We seem to have missed the memo on law school. But as friend after friend tackles 1L and then suffers indeterminately through barbri courses and the bar, we’re pretty ok with it. One said friend is just weeks from her exam, and as the others before her, sounds a bit panicked. So we decided to send some sweet encouragement in the absence of being close enough for hugs. We consulted with a recent bar success on what one craves when studying 12 hours a day, and came up with a salty sweet combo we hope will do the trick.
First, Martin’s Pretzels from the Union Square Greenmarket, unparalleled and satisfyingly salty, and Trader Joe’s wasabi peas which are totally addictive, and perfect for nervous (or mindless) snacking. Add to that some homemade honey roasted almonds with herbes de provence – a sweet compliment to the peas – and orange almond biscotti to accompany the copious amounts of coffee we assume our friend is consuming, and voilà. Some study sustenance, all of which mails well and will keep for at least a week. Sent off this morning. Fingers crossed!
roasted almonds with honey + herbes de provence.
We whip up these delicious almonds for almost every party. They’re perfect alongside a plate of cheeses and membrillo, or set out in corners destined for long, hushed conversations.
If you don’t have “official” herbes de provence on hand, you can approximate with a combination of whatever you do have. The mix typically contains savory, fennel, basil, thyme, and lavender flowers. The almonds would also be delicious with rosemary or another of your favorite herbs or spices that pairs well with honey.
The only trick here is keeping them from staying too sticky, and be forewarned that we’ve never figured out how to prevent fingers from coming away slightly shiny with oil. Put out extra napkins.
3 cups raw almonds
3 tablespoons honey (the darker and more deeply flavored the better)
2 tablespoons canola or vegetable oil
2 tablespoons water
1/4 cup sugar
2 tablespoons herbs
1. Spread almonds on a cookie sheet and toast in the oven at 350F, stirring every so often, for 10 to 15 minutes, until hot and golden.
2. In a medium sized pot (we usually use a wok here, the shape is perfect for even coating and heat) heat the honey, oil and water over a medium flame until the honey dissolves slightly. Add your toasted almonds, mix well, and continue to cook, mixing the almonds frequently until they absorb most of the liquid. They won’t absorb all of it. This will take about 7 – 10 minutes. Turn off the heat, and let sit for a minute or so. The honey will begin to set and separate from the oil. If there’s a lot of extra liquid left unabsorbed, spoon it out and discard. Mix the almonds again to coat them fully with the cooling honey.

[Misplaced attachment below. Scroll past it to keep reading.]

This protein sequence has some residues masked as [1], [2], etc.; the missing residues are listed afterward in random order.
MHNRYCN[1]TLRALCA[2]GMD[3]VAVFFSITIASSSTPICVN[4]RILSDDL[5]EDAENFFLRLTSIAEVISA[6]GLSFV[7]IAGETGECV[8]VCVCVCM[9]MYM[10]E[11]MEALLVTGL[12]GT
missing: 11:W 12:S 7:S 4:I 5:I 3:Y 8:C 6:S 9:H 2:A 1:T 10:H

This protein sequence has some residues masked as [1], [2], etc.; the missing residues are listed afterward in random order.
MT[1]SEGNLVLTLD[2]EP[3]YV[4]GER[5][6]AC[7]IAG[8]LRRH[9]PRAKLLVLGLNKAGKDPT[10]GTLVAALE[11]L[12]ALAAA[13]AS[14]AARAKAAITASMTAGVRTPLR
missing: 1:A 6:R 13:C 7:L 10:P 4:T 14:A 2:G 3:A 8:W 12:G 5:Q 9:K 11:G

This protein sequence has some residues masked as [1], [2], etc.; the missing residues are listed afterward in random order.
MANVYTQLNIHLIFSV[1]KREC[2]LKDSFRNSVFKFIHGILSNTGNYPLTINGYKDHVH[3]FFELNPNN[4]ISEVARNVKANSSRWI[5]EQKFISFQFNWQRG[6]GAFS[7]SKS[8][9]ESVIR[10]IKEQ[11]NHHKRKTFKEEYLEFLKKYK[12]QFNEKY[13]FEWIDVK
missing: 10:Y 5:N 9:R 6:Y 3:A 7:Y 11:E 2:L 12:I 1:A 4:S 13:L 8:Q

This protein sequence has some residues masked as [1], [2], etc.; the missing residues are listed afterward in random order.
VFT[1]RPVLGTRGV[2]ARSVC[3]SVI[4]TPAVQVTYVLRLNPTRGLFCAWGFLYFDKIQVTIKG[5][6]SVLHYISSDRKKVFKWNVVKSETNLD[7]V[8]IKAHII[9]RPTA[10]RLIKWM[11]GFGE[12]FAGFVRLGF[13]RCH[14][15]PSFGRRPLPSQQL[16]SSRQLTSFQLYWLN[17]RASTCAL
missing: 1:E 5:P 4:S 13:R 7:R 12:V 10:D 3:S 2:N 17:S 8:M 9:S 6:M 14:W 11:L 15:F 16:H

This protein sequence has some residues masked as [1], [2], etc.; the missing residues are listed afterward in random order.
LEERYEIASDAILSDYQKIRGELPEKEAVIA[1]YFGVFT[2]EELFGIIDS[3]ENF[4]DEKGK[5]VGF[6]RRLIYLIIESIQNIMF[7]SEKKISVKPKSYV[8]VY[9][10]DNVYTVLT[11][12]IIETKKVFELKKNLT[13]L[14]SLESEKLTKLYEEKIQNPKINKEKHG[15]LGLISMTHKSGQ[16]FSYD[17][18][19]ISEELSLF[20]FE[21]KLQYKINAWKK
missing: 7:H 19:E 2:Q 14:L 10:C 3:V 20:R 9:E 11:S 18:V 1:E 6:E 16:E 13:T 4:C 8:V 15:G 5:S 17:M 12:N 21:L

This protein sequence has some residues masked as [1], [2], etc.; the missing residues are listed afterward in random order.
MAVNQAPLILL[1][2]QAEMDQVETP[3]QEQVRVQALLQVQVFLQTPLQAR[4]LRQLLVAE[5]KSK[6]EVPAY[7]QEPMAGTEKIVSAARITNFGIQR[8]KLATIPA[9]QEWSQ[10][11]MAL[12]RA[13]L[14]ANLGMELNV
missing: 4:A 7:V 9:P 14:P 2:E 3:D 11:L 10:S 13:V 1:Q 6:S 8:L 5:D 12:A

3. Mix together the sugar and herbs, and sprinkle over your almonds, mixing well. When almonds are fully coated, spread on a piece of parchment paper to cool, and harden. You can separate the almonds while still hot or, break apart almond clusters later once cold.
4. Store in an airtight container until ready to serve! (If you can resist eating them immediately, that is.)
orange almond biscotti.
Homemade biscotti are just delicious – far better than store-bought, which tend towards dry and flat tasting. This recipe’s a particularly good one, adapted from the lovely Smitten Kitchen, flavorful and crunchy and perfect for tea or coffee. Depending on how big you cut your biscotti, you’ll have 3 to 4 dozen.
3 1/4 cups all purpose flour
1 tablespoon baking powder
1/3 teaspoon salt
1 1/2 cups sugar
10 tablespoons (1 1/4 sticks) unsalted butter, melted
3 large eggs
1 tablespoon vanilla extract
1 tablespoon orange liqueur (we substituted the juice of the orange we were zesting instead here, which turned out beautifully)
1 tablespoon orange zest
1 cup whole almonds, toasted and coarsely chopped
1 large egg white
Position rack in center of oven and preheat to 350F. Line baking sheet with parchment paper. Sift flour, baking powder and salt into medium bowl. Mix sugar, melted butter, 3 eggs, vanilla extract, orange liqueur (or juice) and zest in large bowl. Since the butter’s melted, it’s easy enough to do this by hand with a whisk. Add flour mixture to egg mixture and stir with wooden spoon until well blended. Mix in almonds.
Divide dough in half. The dough will be soft and a bit sticky, especially if you substitute orange juice for the liqueur. Don’t add flour to the dough, though, as this will result in a tough cookie later. Instead, sprinkle generously with flour and using floured hands, shape each dough half into 13 1/2-inch-long, 2 1/2-inch-wide log. We shaped the logs directly on the prepared baking sheet – spaced apart to allow room for the dough to spread in baking. You could instead shape them on a floured surface and then transfer. Pat the logs into neat(ish) rectangles. Whisk egg white in small bowl until foamy; brush over top and sides of each dough log.
Bake logs until golden brown, about 30 minutes. Cool logs completely on sheet on rack, about 25 minutes (if you cut the biscotti while still hot, the half-baked cookie with break.) Maintain oven temperature.
Once cool, transfer logs to work surface; discard parchment paper. Using serrated knife, cut logs on diagonal into 1/2-inch-wide slices. Arrange slices, cut side down, on the same baking sheet. Bake 12 minutes. Turn biscotti over; bake until just beginning to color, about 8 minutes. Transfer to rack and cool.
Store in an airtight container at room temperature. They’ll keep a week, if not more.